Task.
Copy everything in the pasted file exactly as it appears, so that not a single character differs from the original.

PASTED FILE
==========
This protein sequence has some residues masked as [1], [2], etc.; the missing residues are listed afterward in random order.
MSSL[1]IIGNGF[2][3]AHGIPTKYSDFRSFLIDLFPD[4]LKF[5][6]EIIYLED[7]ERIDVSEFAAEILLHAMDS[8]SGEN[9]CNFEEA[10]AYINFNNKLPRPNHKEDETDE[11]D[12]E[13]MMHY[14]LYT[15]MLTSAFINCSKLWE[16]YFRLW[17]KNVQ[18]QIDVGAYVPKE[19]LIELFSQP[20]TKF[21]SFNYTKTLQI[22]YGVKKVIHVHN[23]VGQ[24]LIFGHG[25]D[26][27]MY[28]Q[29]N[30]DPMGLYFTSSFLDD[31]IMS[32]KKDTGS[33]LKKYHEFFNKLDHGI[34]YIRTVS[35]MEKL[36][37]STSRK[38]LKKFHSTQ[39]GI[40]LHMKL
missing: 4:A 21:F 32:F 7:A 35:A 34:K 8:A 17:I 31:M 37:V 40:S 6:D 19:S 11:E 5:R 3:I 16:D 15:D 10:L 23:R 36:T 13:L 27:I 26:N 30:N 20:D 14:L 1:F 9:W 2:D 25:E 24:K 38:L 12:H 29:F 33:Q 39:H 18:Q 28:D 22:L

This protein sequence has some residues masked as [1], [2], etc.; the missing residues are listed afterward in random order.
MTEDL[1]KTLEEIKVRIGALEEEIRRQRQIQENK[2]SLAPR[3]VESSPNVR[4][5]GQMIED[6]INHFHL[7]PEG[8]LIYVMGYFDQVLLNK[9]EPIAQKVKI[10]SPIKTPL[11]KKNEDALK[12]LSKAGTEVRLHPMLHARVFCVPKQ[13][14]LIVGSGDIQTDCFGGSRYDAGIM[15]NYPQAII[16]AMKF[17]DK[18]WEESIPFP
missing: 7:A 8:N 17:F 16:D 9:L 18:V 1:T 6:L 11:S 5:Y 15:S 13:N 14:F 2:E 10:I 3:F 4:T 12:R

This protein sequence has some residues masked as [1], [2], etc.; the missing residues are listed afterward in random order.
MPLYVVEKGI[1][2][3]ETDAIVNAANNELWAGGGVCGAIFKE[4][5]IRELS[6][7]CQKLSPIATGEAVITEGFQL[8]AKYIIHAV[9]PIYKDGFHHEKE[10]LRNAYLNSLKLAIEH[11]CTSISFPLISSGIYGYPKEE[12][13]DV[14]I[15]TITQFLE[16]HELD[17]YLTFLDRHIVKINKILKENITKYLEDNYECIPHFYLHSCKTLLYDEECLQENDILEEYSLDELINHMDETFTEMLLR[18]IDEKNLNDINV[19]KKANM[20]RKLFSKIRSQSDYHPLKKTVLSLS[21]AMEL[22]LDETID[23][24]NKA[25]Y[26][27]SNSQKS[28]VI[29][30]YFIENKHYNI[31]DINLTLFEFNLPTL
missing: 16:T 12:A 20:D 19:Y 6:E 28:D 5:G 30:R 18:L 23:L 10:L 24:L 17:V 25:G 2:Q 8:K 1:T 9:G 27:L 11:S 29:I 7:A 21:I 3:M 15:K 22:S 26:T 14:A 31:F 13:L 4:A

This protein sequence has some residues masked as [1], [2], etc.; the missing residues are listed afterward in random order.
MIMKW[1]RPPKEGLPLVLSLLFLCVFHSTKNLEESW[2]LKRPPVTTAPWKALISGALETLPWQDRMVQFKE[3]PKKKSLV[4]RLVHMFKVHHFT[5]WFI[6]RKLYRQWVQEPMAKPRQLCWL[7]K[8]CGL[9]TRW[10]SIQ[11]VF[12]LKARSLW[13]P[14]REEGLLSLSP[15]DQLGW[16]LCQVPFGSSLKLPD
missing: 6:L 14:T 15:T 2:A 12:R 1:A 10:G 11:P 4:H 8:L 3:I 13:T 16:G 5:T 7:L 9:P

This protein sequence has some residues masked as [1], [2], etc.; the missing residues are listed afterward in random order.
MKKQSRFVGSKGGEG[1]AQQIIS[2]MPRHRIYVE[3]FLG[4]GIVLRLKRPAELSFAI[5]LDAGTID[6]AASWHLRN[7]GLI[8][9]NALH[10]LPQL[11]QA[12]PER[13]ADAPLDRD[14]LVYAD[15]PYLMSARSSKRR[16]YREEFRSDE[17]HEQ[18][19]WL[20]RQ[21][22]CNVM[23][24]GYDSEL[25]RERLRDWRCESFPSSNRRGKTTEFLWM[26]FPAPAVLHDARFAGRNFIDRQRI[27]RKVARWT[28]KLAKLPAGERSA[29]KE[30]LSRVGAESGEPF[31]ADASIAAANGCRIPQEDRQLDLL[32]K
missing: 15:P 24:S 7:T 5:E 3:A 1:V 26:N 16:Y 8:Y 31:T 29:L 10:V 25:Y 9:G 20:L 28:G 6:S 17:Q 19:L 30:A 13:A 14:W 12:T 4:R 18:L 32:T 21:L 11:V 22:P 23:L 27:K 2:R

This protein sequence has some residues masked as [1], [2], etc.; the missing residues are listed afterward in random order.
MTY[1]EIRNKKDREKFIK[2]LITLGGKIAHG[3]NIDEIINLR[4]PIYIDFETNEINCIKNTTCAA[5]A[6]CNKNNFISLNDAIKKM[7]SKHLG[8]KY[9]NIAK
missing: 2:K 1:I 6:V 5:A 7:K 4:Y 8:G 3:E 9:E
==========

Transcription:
This protein sequence has some residues masked as [1], [2], etc.; the missing residues are listed afterward in random order.
MSSL[1]IIGNGF[2][3]AHGIPTKYSDFRSFLIDLFPD[4]LKF[5][6]EIIYLED[7]ERIDVSEFAAEILLHAMDS[8]SGEN[9]CNFEEA[10]AYINFNNKLPRPNHKEDETDE[11]D[12]E[13]MMHY[14]LYT[15]MLTSAFINCSKLWE[16]YFRLW[17]KNVQ[18]QIDVGAYVPKE[19]LIELFSQP[20]TKF[21]SFNYTKTLQI[22]YGVKKVIHVHN[23]VGQ[24]LIFGHG[25]D[26][27]MY[28]Q[29]N[30]DPMGLYFTSSFLDD[31]IMS[32]KKDTGS[33]LKKYHEFFNKLDHGI[34]YIRTVS[35]MEKL[36][37]STSRK[38]LKKFHSTQ[39]GI[40]LHMKL
missing: 4:A 21:F 32:F 7:A 35:A 34:K 8:A 17:I 31:M 37:V 40:S 6:D 19:S 11:E 5:R 3:I 16:D 15:D 10:L 23:R 36:T 13:L 27:I 26:N 30:N 20:D 14:L 1:F 9:W 2:D 25:E 24:K 38:L 12:H 29:F 33:Q 39:H 18:Q 28:D 22:L

This protein sequence has some residues masked as [1], [2], etc.; the missing residues are listed afterward in random order.
MTEDL[1]KTLEEIKVRIGALEEEIRRQRQIQENK[2]SLAPR[3]VESSPNVR[4][5]GQMIED[6]INHFHL[7]PEG[8]LIYVMGYFDQVLLNK[9]EPIAQKVKI[10]SPIKTPL[11]KKNEDALK[12]LSKAGTEVRLHPMLHARVFCVPKQ[13][14]LIVGSGDIQTDCFGGSRYDAGIM[15]NYPQAII[16]AMKF[17]DK[18]WEESIPFP
missing: 7:A 8:N 17:F 16:D 9:L 18:V 1:T 6:L 11:S 5:Y 15:S 13:N 14:F 2:E 10:I 3:F 4:T 12:R

This protein sequence has some residues masked as [1], [2], etc.; the missing residues are listed afterward in random order.
MPLYVVEKGI[1][2][3]ETDAIVNAANNELWAGGGVCGAIFKE[4][5]IRELS[6][7]CQKLSPIATGEAVITEGFQL[8]AKYIIHAV[9]PIYKDGFHHEKE[10]LRNAYLNSLKLAIEH[11]CTSISFPLISSGIYGYPKEE[12][13]DV[14]I[15]TITQFLE[16]HELD[17]YLTFLDRHIVKINKILKENITKYLEDNYECIPHFYLHSCKTLLYDEECLQENDILEEYSLDELINHMDETFTEMLLR[18]IDEKNLNDINV[19]KKANM[20]RKLFSKIRSQSDYHPLKKTVLSLS[21]AMEL[22]LDETID[23][24]NKA[25]Y[26][27]SNSQKS[28]VI[29][30]YFIENKHYNI[31]DINLTLFEFNLPTL
missing: 16:T 12:A 20:D 19:Y 6:E 28:D 5:G 30:R 18:L 23:L 10:L 24:L 17:V 25:G 2:Q 8:K 1:T 9:G 27:L 11:S 29:I 7:A 21:I 3:M 15:K 22:S 26:T 14:A 31:F 13:L 4:A

This protein sequence has some residues masked as [1], [2], etc.; the missing residues are listed afterward in random order.
MIMKW[1]RPPKEGLPLVLSLLFLCVFHSTKNLEESW[2]LKRPPVTTAPWKALISGALETLPWQDRMVQFKE[3]PKKKSLV[4]RLVHMFKVHHFT[5]WFI[6]RKLYRQWVQEPMAKPRQLCWL[7]K[8]CGL[9]TRW[10]SIQ[11]VF[12]LKARSLW[13]P[14]REEGLLSLSP[15]DQLGW[16]LCQVPFGSSLKLPD
missing: 6:L 14:T 15:T 2:A 12:R 1:A 10:G 11:P 4:H 8:L 3:I 13:T 16:G 5:T 7:L 9:P

This protein sequence has some residues masked as [1], [2], etc.; the missing residues are listed afterward in random order.
MKKQSRFVGSKGGEG[1]AQQIIS[2]MPRHRIYVE[3]FLG[4]GIVLRLKRPAELSFAI[5]LDAGTID[6]AASWHLRN[7]GLI[8][9]NALH[10]LPQL[11]QA[12]PER[13]ADAPLDRD[14]LVYAD[15]PYLMSARSSKRR[16]YREEFRSDE[17]HEQ[18][19]WL[20]RQ[21][22]CNVM[23][24]GYDSEL[25]RERLRDWRCESFPSSNRRGKTTEFLWM[26]FPAPAVLHDARFAGRNFIDRQRI[27]RKVARWT[28]KLAKLPAGERSA[29]KE[30]LSRVGAESGEPF[31]ADASIAAANGCRIPQEDRQLDLL[32]K
missing: 15:P 24:S 7:T 5:E 3:A 1:V 26:N 16:Y 8:Y 31:T 29:L 10:V 25:Y 9:G 20:L 28:G 6:S 17:Q 19:L 30:A 13:A 14:W 12:T 4:R 18:L 32:T 21:L 11:V 22:P 23:L 27:K 2:R

This protein sequence has some residues masked as [1], [2], etc.; the missing residues are listed afterward in random order.
MTY[1]EIRNKKDREKFIK[2]LITLGGKIAHG[3]NIDEIINLR[4]PIYIDFETNEINCIKNTTCAA[5]A[6]CNKNNFISLNDAIKKM[7]SKHLG[8]KY[9]NIAK
missing: 2:K 1:I 6:V 5:A 7:K 4:Y 8:G 3:E 9:E